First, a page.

(Editor’s note: Stuart Wall is co-founder and CEO of Signpost. He submitted this story to VentureBeat.)
Despite the rocky nature of the stock market these days, it sure seems like a great time to start a company.
The stories of early stage founders graduating from Y Combinator and TechStars with $8-$10 million pre-money valuations soon after graduation are encouraging. And late stage valuations appear to be equally generous, with LinkedIn trading at a 554x P/E multiple on the day of their IPO.
These seemingly outsized returns are attracting a new group of aspiring entrepreneurs, who often leave MBA programs and business careers to try their luck at a startup. I was one of those people last year, leaving a private equity job to start a consumer-facing company. Here’s some of what I’ve learned in making that transition.
Customers normally aren’t free – We spend most of our days using products that have experienced extraordinary viral growth. Facebook, Twitter, Foursquare and more recently, Turntable.fm. These businesses inspire a disproportionate number of startup ideas that rely on viral adoption to justify a low or unknown customer value.
Unfortunately, most ideas aren’t so useful or well executed. High unit margins (customer lifetime value – customer acquisition cost) support predictable growth and execution mistakes. Groupon, the fastest growing company ever, spent $480M in consumer marketing arbitrage to acquire subscribers worth $30 for $5.40 each. The company has also enjoyed a relatively high viral coefficient (k factor) in early days – but it didn’t simply rely on that buzz.
You undervalue disciplines that you don’t understand – Despite a significant number of blogs on the topic, an alarming number of initial discussions with first-time founders go as follows (brackets for my interpretation): “I’m going find a [horrible] computer programmer in the next few weeks. I’ll ask them to do all the [product, design and] coding work based on some PowerPoint slides I made. I think I can negotiate a [unfair equity] contract, then hire more programmers after I get funding [because of the product the first one built].”
I’m using hyperbole, of course, but my main concern is that business founders rarely allocate enough resources behind tech, product or visual/UX/UI design. It’s not because we’re dumb, it’s just that many barely understand the complexity of coding and product development.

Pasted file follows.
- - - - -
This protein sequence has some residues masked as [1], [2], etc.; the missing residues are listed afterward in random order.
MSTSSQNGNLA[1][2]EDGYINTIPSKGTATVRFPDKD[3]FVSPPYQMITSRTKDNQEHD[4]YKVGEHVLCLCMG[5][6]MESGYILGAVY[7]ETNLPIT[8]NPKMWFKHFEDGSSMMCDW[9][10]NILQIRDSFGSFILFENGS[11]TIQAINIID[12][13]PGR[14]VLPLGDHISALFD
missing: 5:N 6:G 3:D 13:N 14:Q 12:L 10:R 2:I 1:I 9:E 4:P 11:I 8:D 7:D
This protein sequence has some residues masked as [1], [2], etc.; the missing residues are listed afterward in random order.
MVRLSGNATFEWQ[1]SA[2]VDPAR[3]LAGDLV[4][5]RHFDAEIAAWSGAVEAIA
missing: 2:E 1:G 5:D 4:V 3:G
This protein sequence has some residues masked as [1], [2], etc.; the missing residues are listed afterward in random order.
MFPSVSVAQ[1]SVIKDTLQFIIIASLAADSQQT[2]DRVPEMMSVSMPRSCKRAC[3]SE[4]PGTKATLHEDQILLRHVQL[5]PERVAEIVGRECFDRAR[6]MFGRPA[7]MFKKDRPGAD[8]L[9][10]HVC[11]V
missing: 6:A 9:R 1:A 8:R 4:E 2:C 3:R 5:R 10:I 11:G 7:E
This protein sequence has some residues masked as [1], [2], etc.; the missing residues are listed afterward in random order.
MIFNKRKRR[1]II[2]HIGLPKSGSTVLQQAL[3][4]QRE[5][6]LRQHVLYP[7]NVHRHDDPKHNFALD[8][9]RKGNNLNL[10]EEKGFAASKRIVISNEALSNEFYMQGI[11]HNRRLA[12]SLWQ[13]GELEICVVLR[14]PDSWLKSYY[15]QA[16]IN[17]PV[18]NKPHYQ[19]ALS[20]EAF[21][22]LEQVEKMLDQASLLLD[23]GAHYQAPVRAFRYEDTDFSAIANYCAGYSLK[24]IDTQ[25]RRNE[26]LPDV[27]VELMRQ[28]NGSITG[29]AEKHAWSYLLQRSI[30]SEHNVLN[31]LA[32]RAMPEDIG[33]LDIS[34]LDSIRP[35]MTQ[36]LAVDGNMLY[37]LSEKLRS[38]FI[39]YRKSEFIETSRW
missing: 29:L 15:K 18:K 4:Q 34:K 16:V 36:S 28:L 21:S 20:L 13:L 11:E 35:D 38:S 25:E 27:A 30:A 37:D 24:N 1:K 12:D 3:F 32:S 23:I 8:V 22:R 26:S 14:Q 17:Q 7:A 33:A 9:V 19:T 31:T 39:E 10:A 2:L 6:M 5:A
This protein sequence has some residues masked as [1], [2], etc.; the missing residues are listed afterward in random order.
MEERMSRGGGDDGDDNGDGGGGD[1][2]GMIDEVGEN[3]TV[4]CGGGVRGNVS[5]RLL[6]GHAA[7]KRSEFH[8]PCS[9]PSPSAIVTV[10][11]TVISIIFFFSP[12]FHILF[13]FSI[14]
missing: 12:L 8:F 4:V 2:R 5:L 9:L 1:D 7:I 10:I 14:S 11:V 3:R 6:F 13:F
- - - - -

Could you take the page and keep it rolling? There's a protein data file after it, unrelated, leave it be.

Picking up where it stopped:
If this sounds like you, remove “normally” from the previous lesson. You will certainly pay for customers. Non-tech/product founders who aspire to create a viral consumer facing web property are like tennis players trying to win an NBA championship.
Don’t worry about people stealing your idea – Teams without execution experience often assume the first person with a great idea is almost certain to succeed. The lack of focus on execution reminds me of the SouthPark episode on underpants gnomes: Phase 1: Great idea -> Phase 2: ?? -> Phase 3: Profit!!
By the time Facebook launched in 2004, Friendster, a competing service, already had 3M users – roughly the same number as Foursquare in Q4 ’10. Friendster’s success drove scores of copycats. Like Facebook, most category killers weren’t the first to execute an idea; they were the ones who executed better than anyone else.
Put your business plan on SlideShare. Present at Meetups. Tell potential co-founders what you’re doing, get them excited about it, and learn from their feedback. If you do succeed, it’s unlikely to be repeatable anyway.
You won’t get it right on your first try – Unless you’re copying a proven business model, you probably don’t know who your customers are, what they want, or what they will pay for. It’s nearly impossible to answer these questions with research. The best tool for most consumer startups involves rolling up your sleeves and building something ugly, seeing how people use it, making it better, then repeating the process.
Many new founders seem to pursue a zero iteration strategy. This often involves hiring a contractor to design or code a site that won’t care if something breaks, let alone execute another turn. When things don’t go well at launch, the inability to iterate leads to businesses untimely demise.
Don’t be discouraged by FOMO (fear of missing out) – The newness of a company can be deemed press worthy. Postabon, a tiny bootstrapped startup that I built part-time, was named in “The 10 Companies That Will Matter in 2010” by PC World. It was a distinction we shared with Google Wave.
The average startup isn’t able to capture the full value of PR via sticky traffic, subscriptions or revenue. PR can be a cheap way to identify leaks in your product; just don’t seek more water at the expense of fixing the bucket.
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